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The turnaround of Abercrombie & Fitch is finally here

S&P Global Ratings on Tuesday upgraded the apparel retailer, not just on its better-than-expected 2023 performance but also its strong momentum.

The turnaround of Abercrombie & Fitch is finally here

An Abercrombie & Fitch mall store. Various analysts credit strong merchandising, inventory management and fiscal discipline for better-than-expected results at Abercrombie & Fitch Co.'s namesake and Hollister brands. Courtesy of Abercrombie & Fitch

Dive Brief:

  • S&P Global Ratings on Tuesday raised its issuer credit rating on Abercrombie & Fitch Co. to BB from BB-, citing last year’s strong sales, margin expansion, inventory management, pricing power and financial discipline.
  • “The stable outlook reflects our expectation for [Abercrombie & Fitch Co.] to maintain operating performance consistency and a conservative financial policy going forward,” S&P Global Ratings analysts Frederico Carvalho and Diya Iyer wrote in a research note.
  • Last year’s results, including “accelerated growth at better-than-expected margin,” and the ongoing momentum reflect a turnaround initiated almost 10 years ago, according to a client note earlier this month from William Blair analysts, following meetings with the retailer’s leadership.

Dive Insight:

Abercrombie & Fitch Co, which runs Hollister and its namesake brand, had a rough time moving on from its Mike Jeffries era, when it leaned on highly sexualized marketing and heavily perfumed, darkly lit stores. When the apparel retailer finally replaced Jeffries permanently in 2017, it turned to a company veteran, former chief merchant Fran Horowitz.

Those merchandising chops may be making all the difference. 

“We believe Horowitz is leading a new class of retail leaders that come from a deep merchant background, but instinctively understand the advantages that digital channels and better, broader access to data provide,” William Blair analysts Dylan Carden and Alexander Vasti wrote. “Further, they believe that the business should be operated not from a position of fear of losing a sale, but overall inventory yield and focus on longer-lasting, deeper customer relationships.”

That gives the retailer momentum as it marches toward its longer-term goal of $5 billion in global sales, as reiterated by Horowitz in March. For the year, the company reported 16% year-over-year net sales growth, reaching $4.3 billion, as comps rose 13% and gross margin expanded by 600 basis points to 62.9%.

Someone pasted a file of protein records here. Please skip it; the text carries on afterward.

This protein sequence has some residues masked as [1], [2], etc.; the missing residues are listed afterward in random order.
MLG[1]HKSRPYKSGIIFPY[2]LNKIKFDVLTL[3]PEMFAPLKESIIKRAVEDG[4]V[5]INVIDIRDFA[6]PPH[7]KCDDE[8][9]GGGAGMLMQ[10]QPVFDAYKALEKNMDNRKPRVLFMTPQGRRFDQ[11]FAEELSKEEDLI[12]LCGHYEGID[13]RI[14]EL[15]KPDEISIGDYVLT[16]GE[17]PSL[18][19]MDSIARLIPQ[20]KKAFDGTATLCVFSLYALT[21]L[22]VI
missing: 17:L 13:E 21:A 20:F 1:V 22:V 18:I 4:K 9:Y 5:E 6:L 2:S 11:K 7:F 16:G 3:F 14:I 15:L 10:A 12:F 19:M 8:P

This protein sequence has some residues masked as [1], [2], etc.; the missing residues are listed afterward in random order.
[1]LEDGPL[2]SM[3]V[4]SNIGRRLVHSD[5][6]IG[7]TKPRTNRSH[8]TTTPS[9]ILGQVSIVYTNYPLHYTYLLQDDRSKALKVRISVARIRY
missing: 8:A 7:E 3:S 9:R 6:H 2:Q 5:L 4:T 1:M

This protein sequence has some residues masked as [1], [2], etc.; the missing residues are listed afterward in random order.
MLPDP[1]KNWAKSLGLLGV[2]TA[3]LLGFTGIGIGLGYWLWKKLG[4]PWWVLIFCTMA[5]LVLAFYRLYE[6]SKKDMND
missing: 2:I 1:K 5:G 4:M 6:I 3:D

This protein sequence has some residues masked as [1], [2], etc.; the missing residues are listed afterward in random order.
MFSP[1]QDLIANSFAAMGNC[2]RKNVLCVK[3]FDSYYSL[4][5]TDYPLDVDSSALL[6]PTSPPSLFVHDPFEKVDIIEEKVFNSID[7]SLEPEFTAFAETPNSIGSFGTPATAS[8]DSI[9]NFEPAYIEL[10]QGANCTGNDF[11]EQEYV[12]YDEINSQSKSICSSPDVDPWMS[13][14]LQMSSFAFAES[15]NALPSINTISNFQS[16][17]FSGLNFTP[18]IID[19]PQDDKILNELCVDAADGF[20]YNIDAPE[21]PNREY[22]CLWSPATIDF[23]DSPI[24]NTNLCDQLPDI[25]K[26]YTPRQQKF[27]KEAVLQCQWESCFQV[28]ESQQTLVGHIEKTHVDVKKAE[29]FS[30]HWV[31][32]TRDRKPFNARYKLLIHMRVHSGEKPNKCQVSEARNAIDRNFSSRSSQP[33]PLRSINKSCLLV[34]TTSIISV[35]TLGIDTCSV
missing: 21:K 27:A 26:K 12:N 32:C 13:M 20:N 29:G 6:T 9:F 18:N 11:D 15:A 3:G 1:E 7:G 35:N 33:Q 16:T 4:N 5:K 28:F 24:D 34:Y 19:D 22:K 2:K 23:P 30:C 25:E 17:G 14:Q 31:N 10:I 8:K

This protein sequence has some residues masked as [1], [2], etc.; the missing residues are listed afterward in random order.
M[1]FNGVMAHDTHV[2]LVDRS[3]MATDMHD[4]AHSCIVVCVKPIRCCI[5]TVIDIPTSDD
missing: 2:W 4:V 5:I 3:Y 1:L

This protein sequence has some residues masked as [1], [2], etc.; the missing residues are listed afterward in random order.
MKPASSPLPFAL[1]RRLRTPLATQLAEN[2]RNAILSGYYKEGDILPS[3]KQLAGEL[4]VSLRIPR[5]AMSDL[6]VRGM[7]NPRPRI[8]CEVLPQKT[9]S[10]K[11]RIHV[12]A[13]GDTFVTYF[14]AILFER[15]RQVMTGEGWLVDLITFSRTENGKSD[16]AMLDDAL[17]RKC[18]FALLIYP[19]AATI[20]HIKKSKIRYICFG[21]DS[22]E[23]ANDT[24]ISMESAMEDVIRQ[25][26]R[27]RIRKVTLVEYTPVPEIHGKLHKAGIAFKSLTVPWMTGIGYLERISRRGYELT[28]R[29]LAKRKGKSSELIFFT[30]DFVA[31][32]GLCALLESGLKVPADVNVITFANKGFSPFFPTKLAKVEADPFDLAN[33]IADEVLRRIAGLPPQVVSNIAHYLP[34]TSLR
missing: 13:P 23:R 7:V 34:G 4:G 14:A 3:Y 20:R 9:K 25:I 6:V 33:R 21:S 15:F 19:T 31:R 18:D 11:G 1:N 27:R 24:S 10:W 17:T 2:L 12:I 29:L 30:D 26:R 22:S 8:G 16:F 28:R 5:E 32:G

The S&P Global Ratings “upgrade reflects Abercrombie & Fitch Co.’s … revenue increase and higher operating margins despite the challenging macroeconomic backdrop,” Carvalho and Iyer said, noting that the full-year revenue growth was due to higher average unit retail expansion and improved customer traffic, which was ahead of their expectations. 

“While many mall-based retailers are struggling to revive positive sales, we expect revenue expansion will continue this year as [Abercrombie & Fitch Co.’s] main brands continue to resonate with customers,” they also said. “The Hollister brand, which has fallen behind in the past, responded to the company’s transformation initiatives implemented in 2022 with sales increasing 6% in 2023 compared to a 9% decline in the previous year. At the same time, the Abercrombie & Fitch brand maintained strong growth momentum and ended last year with comparable sales growth of 23%.”

The S&P analysts also credit the company’s merchandising, noting that “strong demand for the company’s products reflects the repositioning of its main brands, new assortment that includes activewear and wedding dresses, new in-store experiences and enhanced marketing spending.”

The company last month unveiled “The A&F Wedding Shop,” with assortments for brides, bachelorettes and wedding guests.

S&P’s Carvalho and Iyer said they expect both brands to continue to grow, “with revenue expanding about 6% this year largely based on the company’s ability to attract and retain new customers” but moderating to closer to 4% next year. Financial and inventory discipline will help the retailer sustain its operational momentum, keep its focus on profitable growth and overcome challenges like troubles in the Red Sea (which “will impair the company’s European, Middle Eastern, and African (EMEA) operations and offset further international freight gains”), according to S&P.

Operational discipline will also pay off this year and beyond, those analysts also said, adding that they “anticipate disciplined inventory management to persist,” enabling what they say could be further adjusted operating margin expansion of 70 basis points this year and flat in 2025.

“We also expect a more efficient integration of the company’s omnichannels, which resulted in store productivity per square foot increasing 18% since 2019,” S&P said. “This will contribute to sustained operating performance going forward.” 

Higher operating margins helped lower Abercrombie’s S&P Global Ratings-adjusted leverage in 2023, and “strong [free operating cash flow] generation supported debt reduction of about $77 million and an increase of cash balance to $901 million,” the analysts said, adding that they expect the retailer to refinance its $350 million senior secured notes due next year.

“We believe the company’s significant credit metrics headroom and elevated cash balance provide it with financial flexibility to continue to implement its transformation plan, invest in its business, and pursuit growth opportunities,” the analysts said.

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